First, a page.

the same terms.

    #7 (tie) Nicomachaean Ethics
      Score: 52
      Author: Aristotle
      Written: Fourth Century, B.C.

    The Ethics is a collection of notes from Aristotle's lectures, taken
    by his student Nicomachus. The Ethics' elegant inductive arguments,
    developed hundreds of years before the Christian era, proved that man
    can indeed understand the basic concepts of good and evil without the
    aid of Divine Revelationa fact that many leftists are unwilling to
    accept in their quest to destroy respect for objective rules of right
    and wrong.

[Why are "leftists" so bent? Is it Satan at work, or is it rent-seeking?]

    Unlike today's secularists, Aristotle saw clearly that all human
    beings have a built-in need to pursue happiness through behaving
    properly. Aristotle analyzes why not all human actions lead to
    happiness, and reveals how a man's daily choices between good and evil
    result in the habits of virtue or vice. Virtuous action, he concludes,
    makes men happy, whereas vice does not.

    #7 (tie) City of God
      Score: 52
      Author: St. Augustine of Hippo
      Written: A.D. 413-426

    The City of God ranks as history's most influential writing by a
    theologian. Augustine, the cultured bishop of an ancient Roman city in
    North Africa, created a philosophy of history that answered the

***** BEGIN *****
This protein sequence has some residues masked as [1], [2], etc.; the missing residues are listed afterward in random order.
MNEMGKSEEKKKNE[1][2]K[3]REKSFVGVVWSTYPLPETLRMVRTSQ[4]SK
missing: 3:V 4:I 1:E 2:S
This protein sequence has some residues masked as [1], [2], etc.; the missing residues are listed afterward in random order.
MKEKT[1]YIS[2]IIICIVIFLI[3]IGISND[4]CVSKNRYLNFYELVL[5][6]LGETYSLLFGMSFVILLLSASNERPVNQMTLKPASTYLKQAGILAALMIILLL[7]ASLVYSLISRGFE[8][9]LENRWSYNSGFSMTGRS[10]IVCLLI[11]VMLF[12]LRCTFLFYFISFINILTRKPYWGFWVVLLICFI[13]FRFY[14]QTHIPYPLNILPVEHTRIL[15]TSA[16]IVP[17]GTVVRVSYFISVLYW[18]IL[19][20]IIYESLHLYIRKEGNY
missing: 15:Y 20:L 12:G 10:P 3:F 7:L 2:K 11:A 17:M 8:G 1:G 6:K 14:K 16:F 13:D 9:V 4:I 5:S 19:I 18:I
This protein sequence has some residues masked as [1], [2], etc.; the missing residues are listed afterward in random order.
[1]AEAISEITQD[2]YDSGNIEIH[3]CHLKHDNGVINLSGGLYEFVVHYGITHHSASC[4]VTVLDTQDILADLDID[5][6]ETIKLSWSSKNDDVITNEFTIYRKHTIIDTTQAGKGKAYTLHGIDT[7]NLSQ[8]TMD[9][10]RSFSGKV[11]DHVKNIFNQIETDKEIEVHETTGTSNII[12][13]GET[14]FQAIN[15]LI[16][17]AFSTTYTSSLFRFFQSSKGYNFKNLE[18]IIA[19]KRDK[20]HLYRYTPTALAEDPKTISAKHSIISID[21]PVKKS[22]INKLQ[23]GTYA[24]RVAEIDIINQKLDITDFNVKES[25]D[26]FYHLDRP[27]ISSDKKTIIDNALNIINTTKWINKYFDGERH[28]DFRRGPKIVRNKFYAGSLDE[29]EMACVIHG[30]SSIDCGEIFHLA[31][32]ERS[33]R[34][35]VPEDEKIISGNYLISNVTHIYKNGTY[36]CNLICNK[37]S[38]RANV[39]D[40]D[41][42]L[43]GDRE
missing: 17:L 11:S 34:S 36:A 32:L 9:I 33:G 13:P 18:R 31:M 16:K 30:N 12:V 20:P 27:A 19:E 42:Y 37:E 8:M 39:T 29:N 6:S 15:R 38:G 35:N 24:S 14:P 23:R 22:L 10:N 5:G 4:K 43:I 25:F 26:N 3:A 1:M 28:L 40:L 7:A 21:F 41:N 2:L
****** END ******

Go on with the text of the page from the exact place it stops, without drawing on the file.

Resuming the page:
argument of pagans who blamed the decline of Rome on the rise of
    Christianity. (Rome had first been sacked in 410.) Augustine explained
    human history in terms of Divine Providence and asserted that the
    Church would bring human history to its final consummation. At that
    consummation, the two "cities" that remained intermingled on Earththe
    pure, virtuous city of God and the sinful, flawed city of manwould be
    separated into two. Augustine argued that the sinful practices of the
    pagan Romans helped prompt God to allow the Eternal City's capture by
    barbarians. Augustine firmly implants teleologythe Aristotelian idea
    that all things have an ultimate purposeinto history just as previous
    Christian thinkers had adopted teleology to explain God's plan for
    individual human beings. For Augustine, all of human history points
    toward a divine purpose.

x  #9 Confessions
      Score: 47
      Author: St. Augustine of Hippo
      Written: c. A.D. 400

    The Confessions is Augustine's spiritual autobiography. Addressed to
    God, the book bares the author's soul. Here Augustine explains the
    history of his life in terms of Divine Providence, much as in the City
    of God he explained the history of Rome. He owns up to the sins that
    pulled him away from faith despite the exertions of his intensely